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When Lucia Aniello, Paul W. Downs and Jen Statsky were working together on Broad City, awards were outside their grasp. “It was so not in our world,” says Downs, who would come to expect the same until their latest collaboration, HBO Max’s Hacks, scored 15 Emmy nominations (and three wins) for its first season. “It was shocking,” recounts Aniello, who’s married to Downs. When the comedy series, starring Jean Smart as aging comic Deborah Vance and Hannah Einbinder as her millennial writer Ava, returned for a second season this spring, the writing trio felt pressure to deliver something that was at least as good as season one. “But none of us ever expected to get more nominations [17 in total], and so weirdly it was able to shock us again,” adds Downs, who also plays Smart’s agent in the series. As Downs and Aniello’s baby coos in the background, the threesome weighs in on plot points, expectations and Smart’s obsession with Christmas.
You pitched this show with a blueprint of what multiple seasons would look like, including the series finale. How closely did season two stick to that vision?
PAUL W. DOWNS We knew that they were going to be on the road and that that was a big part of the season. We obviously knew we had to deal with the email [that Ava had sent maligning her boss], and we felt like it was character-revealing and character growth for Ava to just own up to it and to be forthright. I think it was in the beginning of the blue sky [brainstorming session for season two] that we said, at the end of this season, it feels right for Deborah to let Ava go. That wasn’t in our initial pitch.
LUCIA ANIELLO Our blue sky, which is basically when we do some big-picture [planning for the upcoming] season, is something we do right at the end of when the finale has just aired. It’s usually like two weeks, and then we take a bit of a break before we dive into the next season. We do it then because one, it’s really fresh, what we just learned, and two, it means that on our very short break that we do have, we’re able to have that stuff percolating in the back of our minds.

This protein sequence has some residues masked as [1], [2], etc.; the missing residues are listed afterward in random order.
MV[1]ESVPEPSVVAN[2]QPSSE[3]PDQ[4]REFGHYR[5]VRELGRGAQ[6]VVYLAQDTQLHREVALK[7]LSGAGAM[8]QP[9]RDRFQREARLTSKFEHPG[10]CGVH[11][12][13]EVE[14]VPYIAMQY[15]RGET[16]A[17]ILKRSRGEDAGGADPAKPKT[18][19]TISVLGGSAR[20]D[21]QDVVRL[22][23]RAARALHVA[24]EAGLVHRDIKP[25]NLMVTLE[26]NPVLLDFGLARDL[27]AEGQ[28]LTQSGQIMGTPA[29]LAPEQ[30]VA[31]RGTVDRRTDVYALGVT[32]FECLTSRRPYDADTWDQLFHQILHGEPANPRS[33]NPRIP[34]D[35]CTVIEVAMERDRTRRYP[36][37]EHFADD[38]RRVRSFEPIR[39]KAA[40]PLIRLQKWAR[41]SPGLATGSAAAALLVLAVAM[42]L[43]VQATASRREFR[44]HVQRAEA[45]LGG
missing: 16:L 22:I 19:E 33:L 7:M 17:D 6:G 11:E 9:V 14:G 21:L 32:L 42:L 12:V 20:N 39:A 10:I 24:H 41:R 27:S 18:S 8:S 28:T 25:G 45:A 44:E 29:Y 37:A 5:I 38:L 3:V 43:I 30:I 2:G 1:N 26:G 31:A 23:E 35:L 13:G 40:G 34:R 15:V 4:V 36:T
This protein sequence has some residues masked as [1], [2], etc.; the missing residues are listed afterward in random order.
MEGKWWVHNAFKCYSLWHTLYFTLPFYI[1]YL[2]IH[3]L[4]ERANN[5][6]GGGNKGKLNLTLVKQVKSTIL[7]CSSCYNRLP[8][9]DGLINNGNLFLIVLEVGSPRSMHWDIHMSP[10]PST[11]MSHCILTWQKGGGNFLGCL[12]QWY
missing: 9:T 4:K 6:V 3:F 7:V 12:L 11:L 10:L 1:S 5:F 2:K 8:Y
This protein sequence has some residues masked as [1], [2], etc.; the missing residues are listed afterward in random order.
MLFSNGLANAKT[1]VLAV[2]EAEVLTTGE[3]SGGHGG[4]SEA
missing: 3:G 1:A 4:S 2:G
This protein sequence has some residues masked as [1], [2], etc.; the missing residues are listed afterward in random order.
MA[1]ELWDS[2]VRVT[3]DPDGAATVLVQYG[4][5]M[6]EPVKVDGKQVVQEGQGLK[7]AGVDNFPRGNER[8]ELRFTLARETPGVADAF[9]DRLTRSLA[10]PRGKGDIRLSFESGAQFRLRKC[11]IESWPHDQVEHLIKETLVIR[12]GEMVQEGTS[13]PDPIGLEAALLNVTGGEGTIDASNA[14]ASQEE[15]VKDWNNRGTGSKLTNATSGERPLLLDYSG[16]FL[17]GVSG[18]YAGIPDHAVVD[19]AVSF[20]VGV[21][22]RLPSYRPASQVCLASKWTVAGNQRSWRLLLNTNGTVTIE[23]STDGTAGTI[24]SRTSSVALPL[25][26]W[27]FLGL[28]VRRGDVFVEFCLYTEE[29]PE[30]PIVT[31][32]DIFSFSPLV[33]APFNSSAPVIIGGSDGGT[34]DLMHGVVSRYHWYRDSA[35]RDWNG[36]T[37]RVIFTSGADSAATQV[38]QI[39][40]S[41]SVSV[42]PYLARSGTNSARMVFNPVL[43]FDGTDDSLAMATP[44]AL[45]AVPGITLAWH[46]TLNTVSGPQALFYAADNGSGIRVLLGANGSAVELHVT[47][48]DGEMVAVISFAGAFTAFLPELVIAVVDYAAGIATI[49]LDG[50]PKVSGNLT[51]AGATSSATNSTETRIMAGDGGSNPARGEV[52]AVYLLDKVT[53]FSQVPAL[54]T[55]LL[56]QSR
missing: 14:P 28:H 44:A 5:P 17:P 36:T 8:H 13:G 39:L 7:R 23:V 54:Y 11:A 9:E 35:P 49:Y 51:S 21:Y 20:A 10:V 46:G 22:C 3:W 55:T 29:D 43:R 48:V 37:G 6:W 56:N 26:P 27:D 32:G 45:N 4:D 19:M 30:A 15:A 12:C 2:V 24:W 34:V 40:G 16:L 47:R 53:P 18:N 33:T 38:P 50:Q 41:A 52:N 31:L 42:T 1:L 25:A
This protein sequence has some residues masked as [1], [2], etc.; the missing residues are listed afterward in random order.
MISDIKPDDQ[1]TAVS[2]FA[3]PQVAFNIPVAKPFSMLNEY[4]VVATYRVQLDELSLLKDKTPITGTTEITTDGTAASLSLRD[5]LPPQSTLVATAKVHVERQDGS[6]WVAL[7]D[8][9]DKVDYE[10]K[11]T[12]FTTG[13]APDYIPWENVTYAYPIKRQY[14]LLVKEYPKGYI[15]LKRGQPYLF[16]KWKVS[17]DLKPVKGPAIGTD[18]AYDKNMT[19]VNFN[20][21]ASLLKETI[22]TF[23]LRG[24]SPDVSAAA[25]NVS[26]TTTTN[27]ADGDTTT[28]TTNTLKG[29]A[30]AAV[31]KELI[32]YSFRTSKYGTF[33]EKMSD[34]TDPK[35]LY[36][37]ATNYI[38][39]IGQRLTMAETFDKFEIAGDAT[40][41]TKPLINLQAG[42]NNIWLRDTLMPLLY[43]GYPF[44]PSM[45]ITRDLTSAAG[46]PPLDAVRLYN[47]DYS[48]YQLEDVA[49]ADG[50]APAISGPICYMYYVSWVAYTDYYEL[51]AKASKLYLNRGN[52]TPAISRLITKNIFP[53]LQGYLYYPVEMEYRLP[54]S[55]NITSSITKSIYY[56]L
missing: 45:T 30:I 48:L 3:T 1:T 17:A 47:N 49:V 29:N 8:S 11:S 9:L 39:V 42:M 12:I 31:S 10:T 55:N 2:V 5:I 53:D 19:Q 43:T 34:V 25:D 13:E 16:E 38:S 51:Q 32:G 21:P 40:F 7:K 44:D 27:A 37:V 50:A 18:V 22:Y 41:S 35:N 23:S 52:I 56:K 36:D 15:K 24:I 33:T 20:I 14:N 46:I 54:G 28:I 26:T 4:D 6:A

You also have real-time feedback to consider. How did the response to season one inform your approach to two?
DOWNS I think because we were doing a tone that we hadn’t seen a ton on TV — which was by having characters who were comedians — we could be hard-funny and actually do jokes but also have a lot of heart and emotion. And because that [worked in season one], we were able to [do] things that might feel broad in another show, like getting kicked off of a lesbian cruise but also lean into those heartfelt moments and do things where this woman who’s in her late 60s, early 70s is now starting from zero and reliving all of the indignities that she’d experienced on the road. We also learned things about our actors, like how fabulous Carl Clemons-Hopkins is, and so we wanted to give them really juicy stuff this year.
ANIELLO Hannah’s physical comedy is something that we didn’t know when we wrote season one because we hadn’t cast her yet. She’s a former competitive cheerleader and has such an incredible command of her body as a result, which then transforms so perfectly as a physical comedian. That’s also something we got to have even more fun writing toward, for example.
What did you make of the response to the season finale, which some seemed to feel would make a perfect series finale?
JEN STATSKY It was nice in the sense that it means that people felt emotionally satisfied with the resolution to that particular story, but for us, we pitched the way the show ends when we pitched the show originally, and the scene on the balcony is not the way the show ends. We have more story to tell.
There was a sex scene with Jean Smart and Devon Sawa’s characters this season that felt novel in ways I wish it didn’t. But having a 70-year-old actress be intimate and sexy is not something viewers often see, and I’m curious what kind of conversations existed around that choice.